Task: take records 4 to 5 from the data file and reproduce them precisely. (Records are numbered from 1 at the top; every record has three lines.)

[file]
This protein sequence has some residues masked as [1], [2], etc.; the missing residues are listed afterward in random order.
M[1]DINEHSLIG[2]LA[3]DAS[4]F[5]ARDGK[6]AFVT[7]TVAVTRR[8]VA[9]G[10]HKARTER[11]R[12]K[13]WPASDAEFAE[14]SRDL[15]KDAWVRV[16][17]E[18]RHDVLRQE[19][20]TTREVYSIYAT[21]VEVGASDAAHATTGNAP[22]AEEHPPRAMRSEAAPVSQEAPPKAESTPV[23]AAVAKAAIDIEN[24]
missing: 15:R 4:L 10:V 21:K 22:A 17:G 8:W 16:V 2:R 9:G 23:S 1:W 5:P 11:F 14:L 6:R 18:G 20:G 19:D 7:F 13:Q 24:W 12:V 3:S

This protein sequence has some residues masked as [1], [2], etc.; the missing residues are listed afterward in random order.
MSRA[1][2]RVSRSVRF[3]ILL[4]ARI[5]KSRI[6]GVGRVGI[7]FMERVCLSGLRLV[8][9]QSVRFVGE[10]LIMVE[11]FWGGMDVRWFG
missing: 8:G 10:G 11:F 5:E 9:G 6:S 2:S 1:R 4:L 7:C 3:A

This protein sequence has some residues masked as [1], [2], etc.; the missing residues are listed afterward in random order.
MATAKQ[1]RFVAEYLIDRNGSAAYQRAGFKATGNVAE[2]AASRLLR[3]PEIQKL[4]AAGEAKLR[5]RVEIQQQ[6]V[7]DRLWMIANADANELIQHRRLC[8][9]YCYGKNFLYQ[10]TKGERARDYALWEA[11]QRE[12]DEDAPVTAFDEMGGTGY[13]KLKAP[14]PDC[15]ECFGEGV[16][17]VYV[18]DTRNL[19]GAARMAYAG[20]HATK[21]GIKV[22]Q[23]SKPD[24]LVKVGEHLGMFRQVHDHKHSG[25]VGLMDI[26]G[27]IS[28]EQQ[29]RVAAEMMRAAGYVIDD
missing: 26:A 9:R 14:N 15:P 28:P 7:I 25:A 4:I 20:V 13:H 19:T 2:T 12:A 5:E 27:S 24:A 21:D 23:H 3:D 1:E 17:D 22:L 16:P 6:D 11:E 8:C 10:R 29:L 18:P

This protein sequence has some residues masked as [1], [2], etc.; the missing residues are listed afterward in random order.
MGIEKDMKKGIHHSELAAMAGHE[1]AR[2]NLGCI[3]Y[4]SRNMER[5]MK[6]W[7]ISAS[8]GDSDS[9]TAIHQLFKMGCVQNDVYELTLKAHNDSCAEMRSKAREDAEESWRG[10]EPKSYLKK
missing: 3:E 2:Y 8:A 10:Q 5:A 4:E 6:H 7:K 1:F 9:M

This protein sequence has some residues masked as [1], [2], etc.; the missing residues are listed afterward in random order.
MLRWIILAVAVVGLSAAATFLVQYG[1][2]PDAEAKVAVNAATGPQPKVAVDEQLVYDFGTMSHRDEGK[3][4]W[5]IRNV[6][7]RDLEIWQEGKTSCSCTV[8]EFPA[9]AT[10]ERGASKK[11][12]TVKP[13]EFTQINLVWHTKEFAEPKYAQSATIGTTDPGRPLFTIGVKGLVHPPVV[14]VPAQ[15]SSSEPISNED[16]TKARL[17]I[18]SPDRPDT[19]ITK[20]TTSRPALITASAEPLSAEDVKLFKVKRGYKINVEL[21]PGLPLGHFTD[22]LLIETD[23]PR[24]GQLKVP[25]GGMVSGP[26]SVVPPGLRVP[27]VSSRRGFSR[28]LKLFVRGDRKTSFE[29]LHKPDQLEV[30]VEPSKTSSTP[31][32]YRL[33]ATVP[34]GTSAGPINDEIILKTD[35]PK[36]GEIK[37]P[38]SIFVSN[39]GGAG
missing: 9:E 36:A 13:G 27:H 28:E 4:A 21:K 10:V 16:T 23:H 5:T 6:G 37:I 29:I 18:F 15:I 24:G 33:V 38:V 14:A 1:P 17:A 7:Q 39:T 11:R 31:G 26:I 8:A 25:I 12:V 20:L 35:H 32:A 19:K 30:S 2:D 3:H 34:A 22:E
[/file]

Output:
This protein sequence has some residues masked as [1], [2], etc.; the missing residues are listed afterward in random order.
MGIEKDMKKGIHHSELAAMAGHE[1]AR[2]NLGCI[3]Y[4]SRNMER[5]MK[6]W[7]ISAS[8]GDSDS[9]TAIHQLFKMGCVQNDVYELTLKAHNDSCAEMRSKAREDAEESWRG[10]EPKSYLKK
missing: 3:E 2:Y 8:A 10:Q 5:A 4:E 6:H 7:K 1:F 9:M

This protein sequence has some residues masked as [1], [2], etc.; the missing residues are listed afterward in random order.
MLRWIILAVAVVGLSAAATFLVQYG[1][2]PDAEAKVAVNAATGPQPKVAVDEQLVYDFGTMSHRDEGK[3][4]W[5]IRNV[6][7]RDLEIWQEGKTSCSCTV[8]EFPA[9]AT[10]ERGASKK[11][12]TVKP[13]EFTQINLVWHTKEFAEPKYAQSATIGTTDPGRPLFTIGVKGLVHPPVV[14]VPAQ[15]SSSEPISNED[16]TKARL[17]I[18]SPDRPDT[19]ITK[20]TTSRPALITASAEPLSAEDVKLFKVKRGYKINVEL[21]PGLPLGHFTD[22]LLIETD[23]PR[24]GQLKVP[25]GGMVSGP[26]SVVPPGLRVP[27]VSSRRGFSR[28]LKLFVRGDRKTSFE[29]LHKPDQLEV[30]VEPSKTSSTP[31][32]YRL[33]ATVP[34]GTSAGPINDEIILKTD[35]PK[36]GEIK[37]P[38]SIFVSN[39]GGAG
missing: 9:E 36:A 13:G 27:H 28:E 4:A 21:K 10:V 16:T 23:H 5:T 6:G 37:I 29:I 18:F 15:I 24:G 33:V 38:V 14:A 1:P 17:A 7:Q 39:T 11:R 31:G 26:I 8:A 25:I 12:V 20:L 35:H 32:A 19:K 30:S 2:D 3:H 34:A 22:E